So, in a remote company, I do believe you have to work,
perhaps, harder at having amazing relationships and growing
everyone professionally. In an office, you must be intentional. I
think in a remote ecosystem, you have to be much more
How do you define success
for your virtual teams?
How do you know if your virtual team is effective?
Do you measure
What results do
Do you know how
you can improve?
Negative results can illustrate team challenges
Negative results… …can indicate that team challenges.
• Missed deadlines
• Spending over budget
• Poor product quality
• Investing in features that aren’t usable or
• Missing team and corporate targets
• Missing revenue targets
• Communication challenges
• Poor leadership
• Interpersonal relationships and dynamics
• Team not aligned to goals
• Unclear and poorly communicated goals and
We provide a way to determine how effective
your virtual team is
Help you define success for
your virtual team and
Qualitative and Quantitative
• Include multiple method for tracking
for checks and balances
• Metrics identify and clarify problems
Game becomes a diagnostic
and track results
Why this Game?
We’ve created a simulation of what it’s like to work on a virtual team.
Employees can learn about themselves alongside colleagues in a fun,
safe, stimulating environment.
Does your virtual team have these questions?
How do we avoid
improve our communication?
How do we build trust when
we aren’t in the same
How can we be productive
when people are out of reach
How can we build better
How may your team be feeling?
Here’s a challenge that surprised me: on the same day, I had a
remote employee vent about feeling lonely, while someone at
the office complained about the office being too noisy.
Empathy occurs much less naturally, even with
lots of video chat and long phone conversations.
This is a double edged sword; decisions are less charged by
emotion, but it can also be easier to become unreasonably
angry and frustrated at someone who you don’t grab a meal
with very often, and you can become a bit too distant.
Virtual teams are here to stay
Despite these challenges, companies are hiring remote workers in record
Improving the work culture for remote employees improves it for everyone!
79% of knowledge workers
said they work from home
-- Recent global survey by PGI
In 2015 23% of employees
reported doing some of their
work remotely, up from 19
percent in 2003.*
-- Bureau of Labor Statistics
Telecommuting made up
2.6% of the American
workforce or 3.2 million
workers in 2014. Today, it is
-The New York Times
Every culture works differently - be effective
The approach that worked for one company may not
work for you.
How do you know?
Play our game and find out!
Empathy Exercises: Virtual Team Edition
Team members learn how to
quickly fit into a team and get
Team members develop
empathy for non-colocated
team members to counteract
Managers, facilitators, and
product designers can design
better experiences for remote
Managers and facilitators can
awareness to strengthen Agile
We bring these supplies to setup the game
• Blindfolds & earplugs
• Laminated Activity Cards & dry erase pens
• Stickie notes & ballpoint pens
• Role cards outline rules and objectives from various perspectives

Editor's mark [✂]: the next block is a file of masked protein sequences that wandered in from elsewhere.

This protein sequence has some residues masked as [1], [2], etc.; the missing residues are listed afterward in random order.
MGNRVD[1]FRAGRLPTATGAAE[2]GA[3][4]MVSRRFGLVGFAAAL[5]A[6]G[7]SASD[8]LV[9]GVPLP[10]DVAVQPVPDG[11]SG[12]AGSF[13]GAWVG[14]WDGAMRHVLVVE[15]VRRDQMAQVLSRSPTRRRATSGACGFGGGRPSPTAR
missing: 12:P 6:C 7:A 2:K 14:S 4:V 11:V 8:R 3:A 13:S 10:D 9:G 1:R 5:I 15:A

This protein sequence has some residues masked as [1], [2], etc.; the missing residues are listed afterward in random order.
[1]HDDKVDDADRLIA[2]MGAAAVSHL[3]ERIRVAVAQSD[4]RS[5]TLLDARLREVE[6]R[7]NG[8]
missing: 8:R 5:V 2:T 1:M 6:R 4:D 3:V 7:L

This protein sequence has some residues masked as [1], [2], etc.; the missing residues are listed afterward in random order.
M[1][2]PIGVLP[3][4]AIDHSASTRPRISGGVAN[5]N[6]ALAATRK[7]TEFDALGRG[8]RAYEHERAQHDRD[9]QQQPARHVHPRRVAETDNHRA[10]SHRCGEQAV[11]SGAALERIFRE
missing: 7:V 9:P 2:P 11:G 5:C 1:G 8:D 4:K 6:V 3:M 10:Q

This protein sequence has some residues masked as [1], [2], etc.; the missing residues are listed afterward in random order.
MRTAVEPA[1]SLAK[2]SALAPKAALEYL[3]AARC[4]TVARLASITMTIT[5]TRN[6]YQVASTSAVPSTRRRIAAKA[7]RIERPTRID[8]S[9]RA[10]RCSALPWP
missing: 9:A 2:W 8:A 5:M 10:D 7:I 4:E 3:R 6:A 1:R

• Timezone cards simulate challenges to connect in real time
• Various checklists dependent on the game players’ roles distributed
to the teams
Game Design can be Customized
• The game objective or mission will be customized to be most
impactful for your company and teams.
• Roles, activities, numbers of timezones, etc. incorporate scenarios
that are familiar and relevant for your employees.
• Preparatory meetings, checklists and run-throughs ensure that all
Create an online Store
Players get 11-12 activity cards that outline
tasks to complete during the game
• Everyone but the Project Manager starts with blindfolds ON
• At least one person at each table has to wear a blindfold at all times
• Project Manager decides who wears the earplugs (min of 2/table)
• Project Manager can change who wears blindfolds & earplugs
• Product Owner can override the Product Manager’s decisions about
blindfolds & earplugs
• All activities must be approved by the Product Owner
• We must validate that the event card action was completed
Sample Game Roles
Title What to do
Project Manager - 1 • The only person who can see at all times
• Monitor team standards & complete the standards list
• Note: There is a UX person there if you need them.
Product Owner - 1 • Manages, prioritizes, approves activities
• 100% visibility as to what's going on
• Note: There is a UX person there if you need them.
Developers - 2 • Follow special instructions
QA - 1 • Determine product health.
• Defines when a task is complete.
UX - 1 • Move your chair 3 ft. from the table
• Follow special instructions
Event cards make play fun & rewarding
• Random announcements or twists to the game
• Your server is crashing and you don’t know why.
• Developers need to pitch a solution to the product owner for a thumbs up
• Trade your UX person with another team.
• Sick developer! One developer sits out for the rest of iteration
• Product Owner goes to Product Owner corner for 2 minutes
• Prep for sales meets
• Talk funder off the ledge
• Rescue an exploding partnership
• 90 - 120 min game includes at least 3 rounds
• 90+ min for reflection and creating an improvement plan
• How far did you get in each timeboxed round?
• What did you learn?
• What would you do differently next time?
Finding what works for you!
• We will work with you to design an experience that is just right for
your employees, teams and/or colleagues
• Every game is professionally co-facilitated
• If desired, we will provide our observations / recommendations
about your work culture as follow-up